Animals as critics—I fear that the animals consider man as a being like themselves that has lost in a most dangerous way its sound animal common sense; they consider him the insane animal, the laughing animal, the weeping animal, the miserable animal.
Friedrich Nietzsche, The Gay Science, Aph. 224.
About life, the wisest men of all ages have come to the same conclusion: it is no good. Always and everywhere one has heard the same sound from their mouths—a sound full of doubt, full of melancholy, full of weariness of life, full of resistance to life. Even Socrates said, as he died: “To live—that means to be sick a long time: I owe Asclepius the Savior a rooster.” Even Socrates was tired of life. What does that prove? What does it demonstrate? At one time, one would have said (and it has been said loud enough by our pessimists): “At least something must be true here! The consensus of the sages must show us the truth.” Shall we still talk like that today? May we? “At least something must be sick here,” we retort. These wisest men of all ages—they should first be scrutinized closely. Were they all perhaps shaky on their legs? tottery? decadent? late? Could it be that wisdom appears on earth as a raven, attracted by a little whiff of carrion?
—Friedrich Nietzsche, Twilight of the Idols.
Ah, could it be that we were not originally human? And that, out of practical necessity, we became human? That horrifies me, as it does you.
–Clarice Lispector, The Passion According to G.H.
Since boredom advances and boredom is the root of all evil, no wonder, then, that the world goes backwards, that evil spreads. This can be traced back to the very beginning of the world. The gods were bored; therefore they created human beings.
—Soren Kierkegaard, Either/or: A Fragment of Life (Ch. Crop Rotation).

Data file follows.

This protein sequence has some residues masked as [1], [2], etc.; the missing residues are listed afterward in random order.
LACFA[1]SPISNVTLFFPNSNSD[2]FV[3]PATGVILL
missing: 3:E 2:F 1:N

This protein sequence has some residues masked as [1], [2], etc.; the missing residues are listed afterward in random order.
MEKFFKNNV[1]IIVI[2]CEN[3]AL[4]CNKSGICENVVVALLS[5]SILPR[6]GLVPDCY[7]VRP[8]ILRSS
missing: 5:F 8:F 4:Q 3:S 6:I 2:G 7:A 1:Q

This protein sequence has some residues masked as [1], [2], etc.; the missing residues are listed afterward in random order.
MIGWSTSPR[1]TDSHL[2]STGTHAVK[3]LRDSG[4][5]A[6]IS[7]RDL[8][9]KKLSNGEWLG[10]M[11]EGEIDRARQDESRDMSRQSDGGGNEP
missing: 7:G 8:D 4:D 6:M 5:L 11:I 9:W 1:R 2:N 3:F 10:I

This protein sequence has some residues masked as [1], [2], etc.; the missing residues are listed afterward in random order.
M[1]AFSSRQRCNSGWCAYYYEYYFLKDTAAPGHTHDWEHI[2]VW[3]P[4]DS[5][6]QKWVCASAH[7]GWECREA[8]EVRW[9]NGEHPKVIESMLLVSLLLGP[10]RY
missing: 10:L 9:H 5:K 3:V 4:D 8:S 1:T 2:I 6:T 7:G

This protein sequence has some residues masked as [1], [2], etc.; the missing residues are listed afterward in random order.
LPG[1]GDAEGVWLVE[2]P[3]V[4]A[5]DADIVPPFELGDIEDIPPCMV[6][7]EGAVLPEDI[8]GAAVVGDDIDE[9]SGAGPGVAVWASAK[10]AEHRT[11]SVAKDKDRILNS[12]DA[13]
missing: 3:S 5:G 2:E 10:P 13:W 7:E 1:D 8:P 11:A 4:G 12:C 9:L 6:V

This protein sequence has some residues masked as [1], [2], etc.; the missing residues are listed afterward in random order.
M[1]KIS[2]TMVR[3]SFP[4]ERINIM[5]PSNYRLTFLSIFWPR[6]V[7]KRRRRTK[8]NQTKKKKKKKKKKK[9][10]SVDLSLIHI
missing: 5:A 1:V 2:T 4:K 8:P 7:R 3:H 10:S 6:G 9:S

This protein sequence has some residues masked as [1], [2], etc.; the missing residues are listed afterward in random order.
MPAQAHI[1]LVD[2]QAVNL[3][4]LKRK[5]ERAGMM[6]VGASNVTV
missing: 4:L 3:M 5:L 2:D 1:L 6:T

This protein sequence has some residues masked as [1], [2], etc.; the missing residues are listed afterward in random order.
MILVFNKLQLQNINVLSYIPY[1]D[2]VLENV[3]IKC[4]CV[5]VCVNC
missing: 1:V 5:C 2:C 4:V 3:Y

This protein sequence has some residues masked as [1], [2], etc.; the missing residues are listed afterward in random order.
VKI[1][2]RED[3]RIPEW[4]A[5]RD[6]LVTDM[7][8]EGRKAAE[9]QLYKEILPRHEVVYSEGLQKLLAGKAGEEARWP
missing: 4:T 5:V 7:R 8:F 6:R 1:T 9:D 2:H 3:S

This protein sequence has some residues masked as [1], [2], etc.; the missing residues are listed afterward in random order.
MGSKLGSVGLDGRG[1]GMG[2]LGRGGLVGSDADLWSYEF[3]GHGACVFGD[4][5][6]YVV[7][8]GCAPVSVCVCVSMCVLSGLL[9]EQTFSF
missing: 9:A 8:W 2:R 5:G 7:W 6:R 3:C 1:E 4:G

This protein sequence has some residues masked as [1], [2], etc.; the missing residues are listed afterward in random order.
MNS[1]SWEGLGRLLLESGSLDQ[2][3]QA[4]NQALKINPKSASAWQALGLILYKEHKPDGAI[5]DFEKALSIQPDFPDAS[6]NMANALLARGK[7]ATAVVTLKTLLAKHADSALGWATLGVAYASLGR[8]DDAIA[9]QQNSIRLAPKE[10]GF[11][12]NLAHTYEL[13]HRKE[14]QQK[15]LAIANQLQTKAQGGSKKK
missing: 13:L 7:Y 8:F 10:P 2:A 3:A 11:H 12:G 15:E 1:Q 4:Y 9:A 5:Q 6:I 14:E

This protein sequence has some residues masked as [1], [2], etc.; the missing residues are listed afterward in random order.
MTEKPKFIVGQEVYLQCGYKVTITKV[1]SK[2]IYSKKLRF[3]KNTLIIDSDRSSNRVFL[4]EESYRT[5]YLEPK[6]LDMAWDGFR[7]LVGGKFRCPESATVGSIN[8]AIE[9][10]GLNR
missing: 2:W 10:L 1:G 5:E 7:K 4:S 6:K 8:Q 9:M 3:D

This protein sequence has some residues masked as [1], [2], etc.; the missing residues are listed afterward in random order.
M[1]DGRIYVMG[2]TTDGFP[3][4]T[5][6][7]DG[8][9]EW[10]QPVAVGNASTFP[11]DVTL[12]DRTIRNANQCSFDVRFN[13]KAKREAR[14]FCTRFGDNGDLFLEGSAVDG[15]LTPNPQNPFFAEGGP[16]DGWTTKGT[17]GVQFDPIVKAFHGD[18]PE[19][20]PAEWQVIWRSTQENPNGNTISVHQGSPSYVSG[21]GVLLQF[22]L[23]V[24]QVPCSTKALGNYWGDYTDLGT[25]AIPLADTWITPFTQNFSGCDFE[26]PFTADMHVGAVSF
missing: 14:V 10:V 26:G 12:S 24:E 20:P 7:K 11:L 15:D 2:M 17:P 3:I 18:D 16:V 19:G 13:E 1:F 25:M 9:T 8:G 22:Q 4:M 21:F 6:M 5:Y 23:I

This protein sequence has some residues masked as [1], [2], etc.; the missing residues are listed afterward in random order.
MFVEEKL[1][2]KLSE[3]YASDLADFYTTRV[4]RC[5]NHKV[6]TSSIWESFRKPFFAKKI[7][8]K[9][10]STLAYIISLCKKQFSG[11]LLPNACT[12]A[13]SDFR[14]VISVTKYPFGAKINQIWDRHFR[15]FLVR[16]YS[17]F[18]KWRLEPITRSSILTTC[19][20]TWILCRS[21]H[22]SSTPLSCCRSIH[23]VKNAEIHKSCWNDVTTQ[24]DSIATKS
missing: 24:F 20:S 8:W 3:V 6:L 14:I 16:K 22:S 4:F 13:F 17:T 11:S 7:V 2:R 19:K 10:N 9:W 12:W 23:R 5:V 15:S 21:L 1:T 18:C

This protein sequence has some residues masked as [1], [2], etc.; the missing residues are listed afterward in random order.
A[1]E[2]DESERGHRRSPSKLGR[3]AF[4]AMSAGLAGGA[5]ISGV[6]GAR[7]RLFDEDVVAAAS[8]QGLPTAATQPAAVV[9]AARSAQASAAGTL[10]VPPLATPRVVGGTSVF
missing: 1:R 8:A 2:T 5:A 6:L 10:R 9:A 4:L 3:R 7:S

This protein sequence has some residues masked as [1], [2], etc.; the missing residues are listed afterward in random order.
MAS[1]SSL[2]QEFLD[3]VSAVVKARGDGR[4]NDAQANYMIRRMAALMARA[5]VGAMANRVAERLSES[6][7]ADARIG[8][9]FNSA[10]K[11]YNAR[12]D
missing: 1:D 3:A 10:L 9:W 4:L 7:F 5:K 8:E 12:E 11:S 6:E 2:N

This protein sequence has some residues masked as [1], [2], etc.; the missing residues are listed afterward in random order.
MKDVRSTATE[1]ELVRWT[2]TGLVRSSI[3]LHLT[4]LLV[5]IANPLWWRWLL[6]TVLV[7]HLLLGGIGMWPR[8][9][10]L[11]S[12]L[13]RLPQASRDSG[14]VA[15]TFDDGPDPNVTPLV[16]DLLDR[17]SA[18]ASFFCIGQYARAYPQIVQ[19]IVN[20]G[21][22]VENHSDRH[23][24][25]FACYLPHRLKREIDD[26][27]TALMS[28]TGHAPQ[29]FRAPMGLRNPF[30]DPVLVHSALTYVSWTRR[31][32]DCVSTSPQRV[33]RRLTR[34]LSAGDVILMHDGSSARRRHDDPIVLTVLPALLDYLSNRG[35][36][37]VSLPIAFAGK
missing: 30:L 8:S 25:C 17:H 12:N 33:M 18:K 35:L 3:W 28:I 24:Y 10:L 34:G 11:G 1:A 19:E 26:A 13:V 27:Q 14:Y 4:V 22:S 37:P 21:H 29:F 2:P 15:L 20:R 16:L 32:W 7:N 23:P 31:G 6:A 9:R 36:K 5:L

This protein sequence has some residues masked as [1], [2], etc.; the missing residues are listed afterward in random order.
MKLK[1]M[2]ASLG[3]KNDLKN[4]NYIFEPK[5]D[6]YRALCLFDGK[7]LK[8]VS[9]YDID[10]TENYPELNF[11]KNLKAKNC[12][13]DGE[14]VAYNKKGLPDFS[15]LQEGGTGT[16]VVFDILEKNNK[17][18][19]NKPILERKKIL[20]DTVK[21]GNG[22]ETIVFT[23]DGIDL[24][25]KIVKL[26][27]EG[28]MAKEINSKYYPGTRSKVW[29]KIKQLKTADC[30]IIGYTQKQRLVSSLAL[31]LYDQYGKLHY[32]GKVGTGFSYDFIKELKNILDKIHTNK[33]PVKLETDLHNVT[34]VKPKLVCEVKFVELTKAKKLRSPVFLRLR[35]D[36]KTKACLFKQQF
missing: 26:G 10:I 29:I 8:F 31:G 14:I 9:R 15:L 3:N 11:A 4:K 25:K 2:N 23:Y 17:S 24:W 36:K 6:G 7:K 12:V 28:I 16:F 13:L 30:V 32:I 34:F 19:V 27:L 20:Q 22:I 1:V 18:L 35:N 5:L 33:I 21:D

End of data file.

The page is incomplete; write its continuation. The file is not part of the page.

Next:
From the standpoint of literature my fate is very simple. My feeling for the representation of my dreamlike inner life has made everything else trivial, and these other things have withered horribly and do not stop withering. Nothing else can ever satisfy me. But my strength for that representation cannot be counted on at all, perhaps it has already vanished forever, perhaps it actually will come over me once again, though the circumstances of my life are not favorable to that end. And so I waver, I fly incessantly to the peak of the mountain, but I can barely stay on top for an instant. Others waver as well, but in lower regions, with greater powers; if they risk falling, they are caught up by the kinsman who walks beside them for that purpose. But I waver up there; it is not death, alas, but the eternal torments of dying.
—Franz Kafka, Tagebücher, 546.
To be harmful with what is best in us.— At times, our strengths propel us so far forward that we can no longer endure our weaknesses and perish from them. We may even foresee this outcome without wishing to have it otherwise. Thus we become hard against everything in us that desires consideration, and our greatness is also our lack of compassion.
Such an experience, for which we must pay in the end with our lives, is a parable for the whole effect of great human beings on others and on their age: precisely with what is best in them, with what only they can do, they destroy many who are weak, unsure, still in the process of becoming, of striving; and thus they are harmful. It can even happen that, everything considered they are only harmful because what is best in them is accepted and absorbed by those alone whom it affects like a drink that is too strong: they lose their understanding and their selfishness and become so intoxicated that they are bound to break their limbs on all the false paths on which their intoxication leads them astray.
—Friedrich Nietzsche, The Gay Science, Aph. 28
“A fire broke out backstage in theater. The clown came out to warn the public; they thought it was a joke and applauded. He repeated it; the acclaim was even greater. I think that’s just how the world will come to an end: to general applause from wits who believe it’s a joke.”
—Soren Kierkegaard, Either/Or: A Fragment of Life; Diapsalmata.
“…It is not true that the more you love, the better you understand; all that the action of love obtains from me is merely this wisdom: that the other is not to be known; his opacity is not the screen around a secret, but, instead, a kind of evidence in which the game of reality and appearance is done away with. I am then seize with that exaltation of loving someone unknown, someone who will remain so forever: a mystic impulse: I know what I do not know.”
—Roland Barthes, A Lover’s Discourse.
“Laughable!—Look! Look! He is running away from people, but they follow after him because he is running ahead of them; they are herd through and through.”
—Friedrich Nietzsche, The Gay Science, Aph. 195.